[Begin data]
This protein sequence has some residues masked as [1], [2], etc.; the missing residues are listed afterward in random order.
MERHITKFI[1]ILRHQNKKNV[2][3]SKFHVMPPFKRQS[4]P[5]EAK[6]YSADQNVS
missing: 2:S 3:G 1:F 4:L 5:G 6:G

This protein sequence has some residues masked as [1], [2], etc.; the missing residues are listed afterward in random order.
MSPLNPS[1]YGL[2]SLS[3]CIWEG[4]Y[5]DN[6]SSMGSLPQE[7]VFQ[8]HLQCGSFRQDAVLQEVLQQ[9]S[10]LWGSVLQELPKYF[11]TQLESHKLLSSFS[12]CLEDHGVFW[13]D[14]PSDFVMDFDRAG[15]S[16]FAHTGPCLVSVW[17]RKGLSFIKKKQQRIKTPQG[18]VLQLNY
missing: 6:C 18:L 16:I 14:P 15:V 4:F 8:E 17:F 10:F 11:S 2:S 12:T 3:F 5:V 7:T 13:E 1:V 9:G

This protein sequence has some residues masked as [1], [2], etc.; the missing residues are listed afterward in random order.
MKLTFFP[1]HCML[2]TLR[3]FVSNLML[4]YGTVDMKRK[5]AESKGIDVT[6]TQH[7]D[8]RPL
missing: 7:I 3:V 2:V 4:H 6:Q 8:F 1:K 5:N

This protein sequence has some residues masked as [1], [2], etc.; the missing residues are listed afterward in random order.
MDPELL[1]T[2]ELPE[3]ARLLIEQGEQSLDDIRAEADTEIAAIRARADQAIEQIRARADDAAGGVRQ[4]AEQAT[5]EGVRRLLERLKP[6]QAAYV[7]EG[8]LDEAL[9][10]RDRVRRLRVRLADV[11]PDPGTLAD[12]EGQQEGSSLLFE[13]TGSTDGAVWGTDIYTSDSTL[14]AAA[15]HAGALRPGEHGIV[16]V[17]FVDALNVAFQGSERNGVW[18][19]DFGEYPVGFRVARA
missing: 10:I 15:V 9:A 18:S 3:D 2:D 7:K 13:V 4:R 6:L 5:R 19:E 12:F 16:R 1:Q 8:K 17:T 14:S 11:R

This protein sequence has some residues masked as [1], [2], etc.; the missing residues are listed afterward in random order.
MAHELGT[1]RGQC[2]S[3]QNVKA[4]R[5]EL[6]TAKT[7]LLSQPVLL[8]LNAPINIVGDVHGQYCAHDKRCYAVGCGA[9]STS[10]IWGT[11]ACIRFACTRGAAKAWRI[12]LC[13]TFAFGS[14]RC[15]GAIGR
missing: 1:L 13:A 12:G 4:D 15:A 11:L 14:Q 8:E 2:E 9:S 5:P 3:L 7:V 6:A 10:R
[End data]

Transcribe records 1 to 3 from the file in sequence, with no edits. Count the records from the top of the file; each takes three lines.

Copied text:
This protein sequence has some residues masked as [1], [2], etc.; the missing residues are listed afterward in random order.
MERHITKFI[1]ILRHQNKKNV[2][3]SKFHVMPPFKRQS[4]P[5]EAK[6]YSADQNVS
missing: 2:S 3:G 1:F 4:L 5:G 6:G

This protein sequence has some residues masked as [1], [2], etc.; the missing residues are listed afterward in random order.
MSPLNPS[1]YGL[2]SLS[3]CIWEG[4]Y[5]DN[6]SSMGSLPQE[7]VFQ[8]HLQCGSFRQDAVLQEVLQQ[9]S[10]LWGSVLQELPKYF[11]TQLESHKLLSSFS[12]CLEDHGVFW[13]D[14]PSDFVMDFDRAG[15]S[16]FAHTGPCLVSVW[17]RKGLSFIKKKQQRIKTPQG[18]VLQLNY
missing: 6:C 18:L 16:I 14:P 15:V 4:F 8:E 17:F 10:F 11:S 2:S 12:T 3:F 5:V 7:T 13:E 1:V 9:G

This protein sequence has some residues masked as [1], [2], etc.; the missing residues are listed afterward in random order.
MKLTFFP[1]HCML[2]TLR[3]FVSNLML[4]YGTVDMKRK[5]AESKGIDVT[6]TQH[7]D[8]RPL
missing: 7:I 3:V 2:V 4:H 6:Q 8:F 1:K 5:N